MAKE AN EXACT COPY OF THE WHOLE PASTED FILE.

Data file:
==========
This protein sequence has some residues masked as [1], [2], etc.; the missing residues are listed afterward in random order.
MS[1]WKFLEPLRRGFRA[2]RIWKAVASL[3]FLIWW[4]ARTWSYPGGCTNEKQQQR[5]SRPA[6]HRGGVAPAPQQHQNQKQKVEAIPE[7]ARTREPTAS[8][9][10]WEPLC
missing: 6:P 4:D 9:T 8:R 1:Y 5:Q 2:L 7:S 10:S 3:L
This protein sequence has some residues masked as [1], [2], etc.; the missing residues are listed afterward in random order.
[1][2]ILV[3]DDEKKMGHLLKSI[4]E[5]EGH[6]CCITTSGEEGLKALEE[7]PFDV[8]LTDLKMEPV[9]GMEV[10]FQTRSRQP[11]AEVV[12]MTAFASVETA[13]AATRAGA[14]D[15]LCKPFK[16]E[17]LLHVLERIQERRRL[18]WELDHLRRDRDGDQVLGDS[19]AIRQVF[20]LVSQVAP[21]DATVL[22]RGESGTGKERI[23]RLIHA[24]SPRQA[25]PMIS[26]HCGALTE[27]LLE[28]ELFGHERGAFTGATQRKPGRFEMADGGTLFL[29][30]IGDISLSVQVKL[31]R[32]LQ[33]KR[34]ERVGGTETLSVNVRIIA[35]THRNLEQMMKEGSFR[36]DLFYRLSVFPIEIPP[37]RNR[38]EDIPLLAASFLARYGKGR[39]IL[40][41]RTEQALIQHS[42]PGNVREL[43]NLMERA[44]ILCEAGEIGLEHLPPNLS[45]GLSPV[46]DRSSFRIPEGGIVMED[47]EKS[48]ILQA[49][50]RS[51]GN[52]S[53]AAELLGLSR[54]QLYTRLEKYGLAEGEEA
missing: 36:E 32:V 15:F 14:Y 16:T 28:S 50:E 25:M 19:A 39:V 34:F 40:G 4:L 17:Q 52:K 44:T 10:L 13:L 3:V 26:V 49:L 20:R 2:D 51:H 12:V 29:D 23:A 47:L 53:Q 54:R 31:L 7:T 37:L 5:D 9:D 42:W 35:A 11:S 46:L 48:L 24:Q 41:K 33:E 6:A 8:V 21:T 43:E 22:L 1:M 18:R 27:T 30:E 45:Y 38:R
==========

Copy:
This protein sequence has some residues masked as [1], [2], etc.; the missing residues are listed afterward in random order.
MS[1]WKFLEPLRRGFRA[2]RIWKAVASL[3]FLIWW[4]ARTWSYPGGCTNEKQQQR[5]SRPA[6]HRGGVAPAPQQHQNQKQKVEAIPE[7]ARTREPTAS[8][9][10]WEPLC
missing: 6:P 4:D 9:T 8:R 1:Y 5:Q 2:L 7:S 10:S 3:L
This protein sequence has some residues masked as [1], [2], etc.; the missing residues are listed afterward in random order.
[1][2]ILV[3]DDEKKMGHLLKSI[4]E[5]EGH[6]CCITTSGEEGLKALEE[7]PFDV[8]LTDLKMEPV[9]GMEV[10]FQTRSRQP[11]AEVV[12]MTAFASVETA[13]AATRAGA[14]D[15]LCKPFK[16]E[17]LLHVLERIQERRRL[18]WELDHLRRDRDGDQVLGDS[19]AIRQVF[20]LVSQVAP[21]DATVL[22]RGESGTGKERI[23]RLIHA[24]SPRQA[25]PMIS[26]HCGALTE[27]LLE[28]ELFGHERGAFTGATQRKPGRFEMADGGTLFL[29][30]IGDISLSVQVKL[31]R[32]LQ[33]KR[34]ERVGGTETLSVNVRIIA[35]THRNLEQMMKEGSFR[36]DLFYRLSVFPIEIPP[37]RNR[38]EDIPLLAASFLARYGKGR[39]IL[40][41]RTEQALIQHS[42]PGNVREL[43]NLMERA[44]ILCEAGEIGLEHLPPNLS[45]GLSPV[46]DRSSFRIPEGGIVMED[47]EKS[48]ILQA[49][50]RS[51]GN[52]S[53]AAELLGLSR[54]QLYTRLEKYGLAEGEEA
missing: 36:E 32:V 15:F 14:Y 16:T 28:S 50:E 25:M 19:A 39:V 34:F 40:G 4:L 17:Q 52:K 44:T 10:L 13:L 3:V 26:V 49:L 20:R 2:D 51:H 12:V 29:D 23:A 47:L 53:Q 54:R 31:L 7:T 37:L 5:D 9:D 42:W 35:A 11:S 46:L 48:L 24:Q 41:K 33:E 6:A 8:V 21:T 43:E 22:L 1:M 18:R 27:T 30:E 45:Y 38:R